No discussion of turn-of-the-century sex can ignore the male medical establishment's invention of hysteria--a catchall stand-in for total ignorance that led one physician to assert that as many as a quarter of all women suffered from the 'disease.' The persistence of the concept did so little for understanding female sexuality but so much for the profit margins of vibrator manufacturers. The symptoms included just about anything, from dizziness to loss of sexual appetite, the common denominator being having a vagina. Supposedly curable through vibration sessions, hysteria allowed for some wacky medical practice, but perhaps indirectly some very useful inventions.

Today, the vibrator is acknowledged primarily as a sex toy, and Wickenden Street's sex shop, Mister Sister, has mostly modern, post-invention-of-plastic versions. But they do have one Victorian gem: a Royal Co. personal vibrator from the 1890s. It is proudly displayed in the front window, a black object resembling a hair-dryer with a long, cloth-wrapped cord and a sort of suction cup at the business end. It sits in its original box with a certificate from Royal assuring the purchaser that all parts are guaranteed, and repairs and replacements will be made by the company at no charge, except the cost of shipping. Above the vibrator in the display is an instruction booklet illustrated with a woman vibrating her spine. It makes no mention of the vibrator in more intimate contexts, but does assert that it can help relive uterine and ovarian pain when applied to the abdomen or lower back.

The 1890s vibrator is a collectors' item now but was a household object in its own time. After the invention of electricity, personal vibrators were the third electrical item patented in the United States, hot on the heels of the light bulb and the refrigerator. Vibrators were commonly sold in the Sears & Roebuck catalog with ambiguous ad copy. They lauded the benefits of vibration, including "thrills," "tingles" and "a healthy glow." Hinting at masturbation became more socially dangerous, however, when a 1920s stag film that used a vibrator not-as-advertised appeared in France, and Sears hastily discontinued the products. To this day, vibrator manufacturers represent their products as personal massage devices, even the ones that eerily simulate male genitalia.

Let's Get It On(line)
Though we may share similar interests with Burton's secret society and the Hellfire clubs, the 21st century has one radical advantage when it comes to access to sexual information: the Internet. Much as vibrators quickly followed the invention of electricity, new technologies become cornucopias of sexual produce. The same was true for the Victorians: with greater affordability and access to printed matter, smut ran amuck in 'amorous' fiction akin more to modern-day pornographic films in their explicitness than our current conception of the romance novel. The same is true for photography and video; the desire to and profitability of representing private acts for public consumption adapts quickly to any new medium.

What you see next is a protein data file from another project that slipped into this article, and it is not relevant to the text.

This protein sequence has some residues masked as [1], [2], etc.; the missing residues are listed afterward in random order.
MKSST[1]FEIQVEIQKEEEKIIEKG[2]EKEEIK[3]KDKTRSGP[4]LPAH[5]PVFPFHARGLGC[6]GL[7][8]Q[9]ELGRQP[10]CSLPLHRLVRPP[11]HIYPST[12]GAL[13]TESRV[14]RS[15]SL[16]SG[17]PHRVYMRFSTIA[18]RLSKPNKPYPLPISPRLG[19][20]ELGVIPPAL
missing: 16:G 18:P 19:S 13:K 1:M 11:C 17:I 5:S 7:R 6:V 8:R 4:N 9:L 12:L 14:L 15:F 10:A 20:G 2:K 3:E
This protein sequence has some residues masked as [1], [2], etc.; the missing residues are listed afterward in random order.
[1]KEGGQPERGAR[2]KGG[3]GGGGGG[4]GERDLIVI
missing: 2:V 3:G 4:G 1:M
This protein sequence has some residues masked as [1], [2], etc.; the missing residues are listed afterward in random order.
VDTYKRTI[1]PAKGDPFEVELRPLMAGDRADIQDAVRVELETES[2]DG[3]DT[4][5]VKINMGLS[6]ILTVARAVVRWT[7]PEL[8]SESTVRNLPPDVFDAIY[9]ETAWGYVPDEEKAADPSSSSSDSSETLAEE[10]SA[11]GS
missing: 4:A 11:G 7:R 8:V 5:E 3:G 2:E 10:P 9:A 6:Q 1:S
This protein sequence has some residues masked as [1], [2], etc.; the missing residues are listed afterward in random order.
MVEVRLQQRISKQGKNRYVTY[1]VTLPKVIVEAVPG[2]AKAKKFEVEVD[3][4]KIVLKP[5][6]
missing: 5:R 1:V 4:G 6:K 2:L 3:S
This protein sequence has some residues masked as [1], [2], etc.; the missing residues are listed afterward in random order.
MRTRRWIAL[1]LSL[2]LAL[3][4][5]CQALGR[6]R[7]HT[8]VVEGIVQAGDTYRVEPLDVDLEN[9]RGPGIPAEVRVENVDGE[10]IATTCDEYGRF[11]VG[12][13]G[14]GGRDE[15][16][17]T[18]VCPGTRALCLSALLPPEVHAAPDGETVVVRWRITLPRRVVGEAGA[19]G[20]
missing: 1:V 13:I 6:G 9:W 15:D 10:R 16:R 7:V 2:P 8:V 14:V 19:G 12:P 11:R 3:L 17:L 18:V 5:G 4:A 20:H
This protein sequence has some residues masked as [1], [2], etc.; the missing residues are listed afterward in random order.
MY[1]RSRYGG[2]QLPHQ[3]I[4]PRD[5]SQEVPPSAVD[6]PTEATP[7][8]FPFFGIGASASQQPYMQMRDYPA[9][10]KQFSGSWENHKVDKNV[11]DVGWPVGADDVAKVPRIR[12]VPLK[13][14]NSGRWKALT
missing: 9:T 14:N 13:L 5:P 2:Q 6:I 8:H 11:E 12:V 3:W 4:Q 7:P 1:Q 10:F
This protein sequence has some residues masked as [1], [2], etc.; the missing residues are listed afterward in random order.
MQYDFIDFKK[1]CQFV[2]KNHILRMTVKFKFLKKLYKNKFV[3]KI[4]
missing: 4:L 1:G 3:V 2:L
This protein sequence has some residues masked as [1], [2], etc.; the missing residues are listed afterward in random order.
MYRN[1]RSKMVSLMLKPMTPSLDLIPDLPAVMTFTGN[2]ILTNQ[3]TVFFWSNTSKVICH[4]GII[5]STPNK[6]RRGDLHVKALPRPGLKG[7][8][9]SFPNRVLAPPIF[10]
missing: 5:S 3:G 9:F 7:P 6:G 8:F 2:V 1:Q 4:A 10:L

The difference, and perhaps proliferating advantage, of the Internet is its anonymity. Google spits up STI data or armpit fetishes as you wish, no trip behind the curtain of the adult video store needed. Taboos? Out the window. Thanks to the incredible accessibility of every imaginable kind of sexuality online, I can un-embarrassedly walk into a real life sex shop and ask what kind of Victorian stuff they have. (Mister Sister doesn't carry anything specifically 19th century, but the manager admitted, people "are definitely into that.") And you can find those people who are into that with low risk of anyone figuring out who is really behind the bloomerxxxlicker pseudonym in your favorite Victorian kink chat room.

If you consider you're more interested in research than cyber sex, you can use the Internet to discover scanned archival images of 19th century porn or check out the modern-day imitators like the film I saw. Ever-expanding broadband allows us to investigate sexuality and its history more thoroughly than ever before. Thus, even if we don't invest in vintage corsets or go wild over a flash of ankle, we're free to explore how much we have in common with century-old erotic sensibilities. No role-playing required.

SIMONE LANDON B'10.5: explorer, writer, hypnotist, diplomat.